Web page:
Published in PRIMOLife Magazine May 2015
The water, oily and soft in the early morning light bulges up slightly just before the blade of the oar breaks the surface. As it sweeps up and back, droplets rain back down into the Swan River. I focus on keeping my oar level, and look toward the backs of the six rowers in front of me who make up the Guildford Grammar School 2nd VIII. It’s 6:30am and we have already been on the water for an hour. Rowing with these guys, elite schoolboy athletes, is a pretty rapid promotion to me, considering that I only learned to row yesterday, but thanks to the fact that my Dad is their coach, I’ve been allowed to take a spot in their shell for the morning.
I haven’t just got onto the water willy-nilly though, some training and preparation has been had. About 3 hours to be precise. The day earlier, Boat Shed Manager Josh Wilkes ran me through the basics. In a single scull, I learn to rotate the oars at the correct moment so they are either parallel to the water (feathered) or perpendicular (squared) and move my body forward and back in perfect sequence (legs - torso – arms, then arms – torso - legs). It sounds simple doesn’t it? It’s not.
There is an awful lot to remember, and when I get one thing right, something else goes out the window. I ‘bum shoot’, get out of sequence, over-rotate my wrists, dig my oars in too deep or miss the water altogether, and even manage to get the oar behind me, jabbing into my kidneys. Josh is patient and encouraging, but I’m glad that there are few witnesses to my early attempts. Even when I do eventually coordinate enough to move through the water, I’m ungainly and have no spare attention to look where I’m going. Luckily, the kayaker zooming past gives me a wide birth. I come to appreciate why my Dad has spent so much time over the last 25 years coaching here.
As he puts it “you can learn 95% of rowing in the first day, but that last 5% will take the rest of your life”.
Back on dry land, Dad puts me in a training tank to learn how to row ‘sweep’, that is, with a single oar. Feeling a bit like a slave in a galley, I practice drawing the oar through the water, and to my delight, find it much easier than coordinating two oars at the same time. Good job too, as this is how I’ll be rowing with the crew.
On the water at the dot of 5:30, I first sit in the coaching tinny as the crew warms up then practices ‘starts’. Dad counts them down, and they are perfectly still on the smooth surface water, focused and humming with energy. “ROW!” Dad roars and the river explodes into a frenzy of activity. Oars flash in and out of the water and in a blink they are gone. I can’t believe how fast they are moving. “HEART BURSTERS!” Dad demands, and looking at the strain showing on their faces as they give everything they’ve got, I’m seriously worried that hearts might actually burst. The tinny’s engine screams to keep up, and I learn later that the coaches are given special dispensation to break the 10 knot speed limit of the Swan River, just so they can keep up with their crews.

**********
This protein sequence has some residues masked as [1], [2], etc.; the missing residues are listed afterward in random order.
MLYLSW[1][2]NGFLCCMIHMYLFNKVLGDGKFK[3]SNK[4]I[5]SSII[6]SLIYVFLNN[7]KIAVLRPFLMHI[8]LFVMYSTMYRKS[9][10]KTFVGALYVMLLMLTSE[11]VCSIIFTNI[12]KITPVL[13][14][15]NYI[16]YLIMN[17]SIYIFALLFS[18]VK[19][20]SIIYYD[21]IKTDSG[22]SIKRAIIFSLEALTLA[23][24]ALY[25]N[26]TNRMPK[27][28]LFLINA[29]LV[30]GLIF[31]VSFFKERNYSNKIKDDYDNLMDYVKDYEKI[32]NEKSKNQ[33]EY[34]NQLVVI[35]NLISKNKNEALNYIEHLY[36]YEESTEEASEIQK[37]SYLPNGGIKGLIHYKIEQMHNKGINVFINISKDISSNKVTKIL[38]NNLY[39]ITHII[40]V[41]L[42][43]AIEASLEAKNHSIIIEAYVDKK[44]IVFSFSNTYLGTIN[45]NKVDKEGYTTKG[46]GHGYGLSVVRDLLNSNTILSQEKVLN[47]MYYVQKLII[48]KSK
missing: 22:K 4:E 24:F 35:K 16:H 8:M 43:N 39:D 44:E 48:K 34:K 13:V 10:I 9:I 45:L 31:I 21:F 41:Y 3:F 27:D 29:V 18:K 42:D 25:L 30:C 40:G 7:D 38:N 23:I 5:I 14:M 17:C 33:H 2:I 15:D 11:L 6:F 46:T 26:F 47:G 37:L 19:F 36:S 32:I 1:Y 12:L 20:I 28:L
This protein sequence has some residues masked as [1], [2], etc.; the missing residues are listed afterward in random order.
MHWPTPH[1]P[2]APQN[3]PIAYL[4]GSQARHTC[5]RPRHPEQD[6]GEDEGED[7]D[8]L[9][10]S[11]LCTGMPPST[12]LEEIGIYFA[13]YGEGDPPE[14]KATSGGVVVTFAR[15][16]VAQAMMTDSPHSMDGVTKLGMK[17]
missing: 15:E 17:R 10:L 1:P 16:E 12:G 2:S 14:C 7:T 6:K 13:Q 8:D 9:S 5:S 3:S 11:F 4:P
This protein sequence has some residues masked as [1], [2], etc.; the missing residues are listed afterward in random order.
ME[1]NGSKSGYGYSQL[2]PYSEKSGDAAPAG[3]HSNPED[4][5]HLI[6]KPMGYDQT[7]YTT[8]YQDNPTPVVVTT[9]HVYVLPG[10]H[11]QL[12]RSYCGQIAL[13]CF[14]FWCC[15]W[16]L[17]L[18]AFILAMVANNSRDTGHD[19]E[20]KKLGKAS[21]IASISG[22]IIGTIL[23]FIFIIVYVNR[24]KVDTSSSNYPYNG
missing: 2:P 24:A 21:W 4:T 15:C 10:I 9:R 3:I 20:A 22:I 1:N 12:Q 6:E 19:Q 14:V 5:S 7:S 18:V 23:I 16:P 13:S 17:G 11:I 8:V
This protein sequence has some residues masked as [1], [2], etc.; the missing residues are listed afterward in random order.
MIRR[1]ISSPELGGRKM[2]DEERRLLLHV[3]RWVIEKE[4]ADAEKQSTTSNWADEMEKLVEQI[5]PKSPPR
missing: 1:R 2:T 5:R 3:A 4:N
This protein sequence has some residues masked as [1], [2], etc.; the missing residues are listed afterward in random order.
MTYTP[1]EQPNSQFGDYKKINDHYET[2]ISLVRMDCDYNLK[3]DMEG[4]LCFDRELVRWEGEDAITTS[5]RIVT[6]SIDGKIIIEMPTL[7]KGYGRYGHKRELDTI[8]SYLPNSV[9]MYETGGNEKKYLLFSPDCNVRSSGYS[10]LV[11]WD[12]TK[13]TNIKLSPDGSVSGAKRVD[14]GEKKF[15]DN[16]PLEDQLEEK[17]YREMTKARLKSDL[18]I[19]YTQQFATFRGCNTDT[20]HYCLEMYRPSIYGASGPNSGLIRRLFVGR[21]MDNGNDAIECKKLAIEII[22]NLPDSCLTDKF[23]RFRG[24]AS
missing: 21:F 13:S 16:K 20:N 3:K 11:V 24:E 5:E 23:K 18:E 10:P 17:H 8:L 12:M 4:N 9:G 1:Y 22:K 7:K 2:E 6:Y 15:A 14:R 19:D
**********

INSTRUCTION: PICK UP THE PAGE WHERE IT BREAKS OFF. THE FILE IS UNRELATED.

The fate of a race can hinge entirely on the speed of the crews start. These guys are capable of 48 strokes per minute at the start, and settle at a race pace of around 37, or approximately six meters per second. Six meters per second. It’s been agreed that when I get in, we will start at 16 strokes per minute and see if I can go any higher.
When the time comes, I am feeling pretty nervous. I don’t want to waste the boys’ precious training time, or more importantly, look like a total wally in front of Dad. At “Row!” I panic and begin madly hauling away, completely out of sync with the rest of the crew. After a few laughs and deep breaths, we settle into a 16 rate. I’m getting it ok, and give a nod to increase the pace. Then again, and again, until we sit at around 23 rate. I am at my limit: if we go any faster, I’ll lose it. The moments when it all comes together don’t last long, so I try to enjoy them while I can, feeling the power of a team of eight rowing in time.
The rhythm becomes hypnotic: the sound of the blade hitting the water ‘at the catch’, the drag of the seats sliding back and forth, the clacking of the oars in their gates, the steady breathing of the crew. We are light and sleek, slicing through the top of the water like a blade. As I puff and pant away, I’m amazed to think that the guys are capable of twice this speed.
Once it’s all over, I massage my already aching muscles, and observe at the most amazing thing of all: these serious, disciplined oarsmen put on school uniforms and transform into regular teenage boys, horsing around and chatting about their upcoming school ball.
Anna learned to row thanks to the Guildford Grammar School Rowing Shed, Josh Wilkes, Graeme Hartley and the boys of the 2nd VIII who took time out of their tight training schedule to let her have a splash around.
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